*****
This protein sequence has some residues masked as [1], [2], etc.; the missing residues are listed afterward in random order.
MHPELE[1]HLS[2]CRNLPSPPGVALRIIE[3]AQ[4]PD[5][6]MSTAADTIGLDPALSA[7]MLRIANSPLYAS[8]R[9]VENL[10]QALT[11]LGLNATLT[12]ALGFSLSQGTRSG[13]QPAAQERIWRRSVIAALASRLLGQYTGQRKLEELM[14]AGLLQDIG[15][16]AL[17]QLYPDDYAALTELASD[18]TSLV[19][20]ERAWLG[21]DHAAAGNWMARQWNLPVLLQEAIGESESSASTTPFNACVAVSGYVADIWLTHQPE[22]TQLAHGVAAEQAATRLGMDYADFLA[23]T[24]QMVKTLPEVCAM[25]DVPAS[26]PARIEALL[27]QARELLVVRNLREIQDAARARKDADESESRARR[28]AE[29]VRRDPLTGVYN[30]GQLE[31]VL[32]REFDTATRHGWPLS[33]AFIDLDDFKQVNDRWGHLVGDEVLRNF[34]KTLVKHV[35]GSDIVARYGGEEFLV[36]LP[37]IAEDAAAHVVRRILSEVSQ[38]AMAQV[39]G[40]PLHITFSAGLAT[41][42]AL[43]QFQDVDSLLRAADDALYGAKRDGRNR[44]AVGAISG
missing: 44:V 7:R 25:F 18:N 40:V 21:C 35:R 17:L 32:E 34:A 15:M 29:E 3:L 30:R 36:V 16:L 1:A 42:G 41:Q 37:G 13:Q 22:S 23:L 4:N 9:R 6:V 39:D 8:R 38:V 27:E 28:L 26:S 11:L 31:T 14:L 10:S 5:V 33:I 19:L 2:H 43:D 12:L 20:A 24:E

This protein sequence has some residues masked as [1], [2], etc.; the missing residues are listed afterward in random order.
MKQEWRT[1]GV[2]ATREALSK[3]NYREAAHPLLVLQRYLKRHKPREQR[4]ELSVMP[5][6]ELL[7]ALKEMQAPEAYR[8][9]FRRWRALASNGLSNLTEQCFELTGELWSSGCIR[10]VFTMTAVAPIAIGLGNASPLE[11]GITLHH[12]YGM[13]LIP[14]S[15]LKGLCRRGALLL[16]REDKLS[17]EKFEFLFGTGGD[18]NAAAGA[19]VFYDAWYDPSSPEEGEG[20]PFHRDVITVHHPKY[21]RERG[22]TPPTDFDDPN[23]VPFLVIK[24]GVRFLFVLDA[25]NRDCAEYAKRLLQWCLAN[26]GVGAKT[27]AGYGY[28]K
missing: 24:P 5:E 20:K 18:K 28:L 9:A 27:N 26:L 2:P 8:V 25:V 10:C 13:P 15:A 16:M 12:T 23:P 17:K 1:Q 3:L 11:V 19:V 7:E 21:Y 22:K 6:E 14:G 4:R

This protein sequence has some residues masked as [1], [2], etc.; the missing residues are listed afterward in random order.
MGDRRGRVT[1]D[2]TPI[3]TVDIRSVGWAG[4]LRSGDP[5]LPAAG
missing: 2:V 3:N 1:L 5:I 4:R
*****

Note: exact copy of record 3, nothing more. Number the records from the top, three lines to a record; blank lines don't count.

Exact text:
This protein sequence has some residues masked as [1], [2], etc.; the missing residues are listed afterward in random order.
MGDRRGRVT[1]D[2]TPI[3]TVDIRSVGWAG[4]LRSGDP[5]LPAAG
missing: 2:V 3:N 1:L 5:I 4:R